They were not disappointed.
They stood next to an ordinary, full-size digital reproduction of the image of Our Lady of Guadalupe.
They placed their hands below her mouth and could feel breathing. They placed their hands on her diaphragm and could feel her heartbeat and the heartbeat and kicking of Jesus in her womb.
Mr. Cegleninski’s reaction was one of comfort, contentment and gratitude.
“It was nice seeing ‘Mom’ again and bringing other people to see her, too,” he said.
He emphasized the importance of everyone to continue praying for vocations.
“Prayer changes everything,” he stated. “We are each called for a specific mission. We really need to spend time discerning what that vocation is.
“Everybody needs to be generous in answering the call they’ve been given,” he added. “That’s really how the world gets changed.”
Mr. Cegleninski is grateful for everyone who helped organize the event.
“It’s really stunning to see the miracles Our Lady organized that day, and I am truly blown away by the devotion, Scott, Bethany, Alexia and Mrs. Kliethermes had to Our Lady and the willingness of others like my parents to say ‘yes’ to invitations like this,” he said.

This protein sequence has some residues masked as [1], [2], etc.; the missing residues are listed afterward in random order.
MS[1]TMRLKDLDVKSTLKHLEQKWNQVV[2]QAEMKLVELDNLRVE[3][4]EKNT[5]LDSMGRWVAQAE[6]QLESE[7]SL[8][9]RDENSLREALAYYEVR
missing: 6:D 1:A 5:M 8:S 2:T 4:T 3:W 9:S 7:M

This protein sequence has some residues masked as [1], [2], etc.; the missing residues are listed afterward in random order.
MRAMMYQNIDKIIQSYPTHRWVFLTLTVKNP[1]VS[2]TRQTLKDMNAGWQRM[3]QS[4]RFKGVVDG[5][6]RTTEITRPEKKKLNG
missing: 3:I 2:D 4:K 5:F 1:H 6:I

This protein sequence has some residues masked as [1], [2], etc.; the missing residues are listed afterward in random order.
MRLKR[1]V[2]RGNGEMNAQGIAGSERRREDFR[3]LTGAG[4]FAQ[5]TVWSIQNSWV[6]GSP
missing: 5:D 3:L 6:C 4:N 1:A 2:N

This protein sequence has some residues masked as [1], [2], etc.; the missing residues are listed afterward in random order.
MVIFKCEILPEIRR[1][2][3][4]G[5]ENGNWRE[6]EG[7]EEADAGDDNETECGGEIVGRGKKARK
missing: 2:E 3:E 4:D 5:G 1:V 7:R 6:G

He believes the message of Our Lady of Guadalupe and all signs and wonders associated with her reveal a loving mother of a Son Who is eager to save.
“Understand that Mom, the Virgin Mary, loves us very much and is always listening and praying for us and waiting to bring our needs to Christ,” he said.
Bishop W. Shawn McKnight closed the Day of Prayer by offering a Vigil Mass for the Fifth Sunday of Lent.
“We have meditated and reflected upon the mystery of Our Lady of Guadalupe and the mystery of the call each one of us has received by virtue of our baptism,” he said.